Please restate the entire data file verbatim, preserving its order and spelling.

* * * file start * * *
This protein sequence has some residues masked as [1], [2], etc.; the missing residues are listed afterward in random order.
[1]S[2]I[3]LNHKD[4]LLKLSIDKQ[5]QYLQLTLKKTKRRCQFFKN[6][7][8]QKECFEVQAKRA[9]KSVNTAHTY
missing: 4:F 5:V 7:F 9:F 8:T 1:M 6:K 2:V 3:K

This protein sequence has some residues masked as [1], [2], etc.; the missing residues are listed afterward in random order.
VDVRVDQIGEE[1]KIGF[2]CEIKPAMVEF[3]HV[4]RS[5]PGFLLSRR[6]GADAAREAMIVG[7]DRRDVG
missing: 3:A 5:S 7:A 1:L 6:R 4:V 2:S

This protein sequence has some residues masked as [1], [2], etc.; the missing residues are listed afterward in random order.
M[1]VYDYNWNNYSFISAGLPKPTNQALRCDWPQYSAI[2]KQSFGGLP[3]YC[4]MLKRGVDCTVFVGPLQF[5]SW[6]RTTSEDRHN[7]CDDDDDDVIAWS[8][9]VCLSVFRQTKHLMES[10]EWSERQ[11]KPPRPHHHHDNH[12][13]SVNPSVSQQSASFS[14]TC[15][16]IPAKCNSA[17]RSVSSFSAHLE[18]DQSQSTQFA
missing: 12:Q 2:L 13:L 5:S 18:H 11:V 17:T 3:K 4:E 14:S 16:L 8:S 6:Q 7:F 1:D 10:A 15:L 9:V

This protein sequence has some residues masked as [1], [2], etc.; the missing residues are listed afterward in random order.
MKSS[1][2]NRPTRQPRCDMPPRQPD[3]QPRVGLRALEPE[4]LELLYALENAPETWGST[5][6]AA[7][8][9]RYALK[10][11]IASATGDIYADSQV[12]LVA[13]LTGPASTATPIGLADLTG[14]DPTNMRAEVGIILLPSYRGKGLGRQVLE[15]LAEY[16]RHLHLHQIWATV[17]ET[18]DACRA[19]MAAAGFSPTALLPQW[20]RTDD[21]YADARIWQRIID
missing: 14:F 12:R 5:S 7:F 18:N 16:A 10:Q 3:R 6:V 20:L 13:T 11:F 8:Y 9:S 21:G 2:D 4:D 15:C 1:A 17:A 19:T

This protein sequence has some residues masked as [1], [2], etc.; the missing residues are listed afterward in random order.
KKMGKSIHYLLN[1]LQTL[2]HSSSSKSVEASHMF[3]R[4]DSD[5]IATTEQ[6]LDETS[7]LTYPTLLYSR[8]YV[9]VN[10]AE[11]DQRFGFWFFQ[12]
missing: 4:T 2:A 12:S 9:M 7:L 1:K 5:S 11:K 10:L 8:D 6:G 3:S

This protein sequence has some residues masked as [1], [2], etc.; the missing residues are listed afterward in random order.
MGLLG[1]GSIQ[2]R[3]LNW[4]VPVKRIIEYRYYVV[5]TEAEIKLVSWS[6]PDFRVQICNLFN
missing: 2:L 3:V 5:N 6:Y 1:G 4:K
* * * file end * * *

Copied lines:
This protein sequence has some residues masked as [1], [2], etc.; the missing residues are listed afterward in random order.
[1]S[2]I[3]LNHKD[4]LLKLSIDKQ[5]QYLQLTLKKTKRRCQFFKN[6][7][8]QKECFEVQAKRA[9]KSVNTAHTY
missing: 4:F 5:V 7:F 9:F 8:T 1:M 6:K 2:V 3:K

This protein sequence has some residues masked as [1], [2], etc.; the missing residues are listed afterward in random order.
VDVRVDQIGEE[1]KIGF[2]CEIKPAMVEF[3]HV[4]RS[5]PGFLLSRR[6]GADAAREAMIVG[7]DRRDVG
missing: 3:A 5:S 7:A 1:L 6:R 4:V 2:S

This protein sequence has some residues masked as [1], [2], etc.; the missing residues are listed afterward in random order.
M[1]VYDYNWNNYSFISAGLPKPTNQALRCDWPQYSAI[2]KQSFGGLP[3]YC[4]MLKRGVDCTVFVGPLQF[5]SW[6]RTTSEDRHN[7]CDDDDDDVIAWS[8][9]VCLSVFRQTKHLMES[10]EWSERQ[11]KPPRPHHHHDNH[12][13]SVNPSVSQQSASFS[14]TC[15][16]IPAKCNSA[17]RSVSSFSAHLE[18]DQSQSTQFA
missing: 12:Q 2:L 13:L 5:S 18:H 11:V 17:T 3:K 4:E 14:S 16:L 8:S 6:Q 7:F 1:D 10:A 15:L 9:V

This protein sequence has some residues masked as [1], [2], etc.; the missing residues are listed afterward in random order.
MKSS[1][2]NRPTRQPRCDMPPRQPD[3]QPRVGLRALEPE[4]LELLYALENAPETWGST[5][6]AA[7][8][9]RYALK[10][11]IASATGDIYADSQV[12]LVA[13]LTGPASTATPIGLADLTG[14]DPTNMRAEVGIILLPSYRGKGLGRQVLE[15]LAEY[16]RHLHLHQIWATV[17]ET[18]DACRA[19]MAAAGFSPTALLPQW[20]RTDD[21]YADARIWQRIID
missing: 14:F 12:R 5:S 7:F 18:N 16:A 10:Q 3:R 6:V 20:L 13:T 11:F 8:Y 9:S 21:G 2:D 4:D 15:C 1:A 17:A 19:T

This protein sequence has some residues masked as [1], [2], etc.; the missing residues are listed afterward in random order.
KKMGKSIHYLLN[1]LQTL[2]HSSSSKSVEASHMF[3]R[4]DSD[5]IATTEQ[6]LDETS[7]LTYPTLLYSR[8]YV[9]VN[10]AE[11]DQRFGFWFFQ[12]
missing: 4:T 2:A 12:S 9:M 7:L 1:K 5:S 11:K 10:L 8:D 6:G 3:S

This protein sequence has some residues masked as [1], [2], etc.; the missing residues are listed afterward in random order.
MGLLG[1]GSIQ[2]R[3]LNW[4]VPVKRIIEYRYYVV[5]TEAEIKLVSWS[6]PDFRVQICNLFN
missing: 2:L 3:V 5:N 6:Y 1:G 4:K